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Blog Archive for editor during June 2007

Why do I need a compass to lay out my GUI? GridBagContraints gbc = new GridBagContraints();gbc.anchor = GridBagConstraints.NORTHEAST;... Personally, I don't mind GridBagLayout that much... it's terribly verbose, but generally, I only have to build the GUI once, so I don't spend that much time hacking on the layout, compared to the rest of an application's functionality. Looking through an...
Still instinctively typing new GridBagLayout()? Stuart Clements of the Swing Tutorial team is working on updating the Swing trail in the Java Tutorial, and wonders if it's time to shake off old habits and make a major change in their approach. In Layout Management: Use an IDE or Code by Hand?, he writes: "Have you seen this cool video about the frustrations of coding a GridBag layout...
Where is Rich Internet Application development going? Simon Morris' blogs never lack for the Big Think, that's for sure. This time he's gone and tried to figure out just what Rich Internet Applications are, given that Wikipedia's definition and list of related technologies are all over the map. Underlying the confusion over just what RIA's are, he identifies three rather snidely-named...
Another "end of Desktop Java" scenario Yesterday's keynote from the Apple WWDC conference didn't have a lot of surprises, at least not good ones. There's plenty of grumbling over the fact that not only has Apple forsaken Java ME on the iPhone (meaning it can't run the MIDlets that the rest of us run), but also refused to provide any sort of SDK beyond typical web applications. Even the...
ME on the mind lately A year ago, I complained openly about how hard it was to find out the real story about ME development, to find ME bloggers or ME apps or to get at anything other than the various official resources. Now suddenly, it seems like there's more ME material than I know what to do with. Maybe there's been a surge in ME development in the last year -- certainly the emergence...
What'll it take to unencumber OpenJDK I came across Mark Reinhold's blog entry Slides from "OpenJDK Project Report" @ JavaOne 2007 while poking around OpenJDK, and noted the coincidence that it has been exactly one month today since he presented this talk at JavaOne 2007. So, you guys done yet? Kidding! But given that most of the Sun people should now be through their post-J1-crunch...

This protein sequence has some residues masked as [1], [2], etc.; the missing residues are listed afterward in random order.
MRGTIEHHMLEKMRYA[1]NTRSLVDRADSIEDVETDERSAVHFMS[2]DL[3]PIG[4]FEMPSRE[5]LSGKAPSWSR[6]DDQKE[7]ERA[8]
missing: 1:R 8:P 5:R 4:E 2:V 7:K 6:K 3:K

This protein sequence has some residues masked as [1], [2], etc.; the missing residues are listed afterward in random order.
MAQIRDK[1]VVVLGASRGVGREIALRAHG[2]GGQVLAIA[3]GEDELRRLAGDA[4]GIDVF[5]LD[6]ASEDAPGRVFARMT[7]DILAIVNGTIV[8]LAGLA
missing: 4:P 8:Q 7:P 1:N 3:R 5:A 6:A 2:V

Combining your preferred client- and server-side technologies Ajax and JSF would on the surface seem to be two technologies that would be difficult to marry. Ajax processing is predominantly client side, while JSF processing is predominantly server side. Ajax is mostly JavaScript and JSF is Java. So, does it even make sense to put them together, or do we leave the sever-side to the Java...
Gaming by the hundred-thousand To the casual observer, the MMORPG looks simple enough: everyone in the game can see and interact with everyone within a certain distance. Of course, the game developers out there know this is a tricky proposition, if only from making the graphics analogy to which objects in a scene should and should not be rendered. If each of 100,000 players needs to...
Sometimes things just come together There wasn't supposed to be a feature article today, because I'm still catching up from almost two weeks of being mostly AFK. But fortunately, Community Manager Marla Parker has been continuing her series of interviews with leaders of the top 50 projects on java.net. Late last night, she sent a copy of her latest interview. Before I put the computer to...
Google Gears and its Java-based alternatives So, one of the big announcements last week was Google Gears, which allows web applications to operate in an offline mode. It does this by installing a local database server (SQLite) and a browser extension that offers a JavaScript API to interact with the database. Because of its use of a browser extension, it is limited to a specific set of...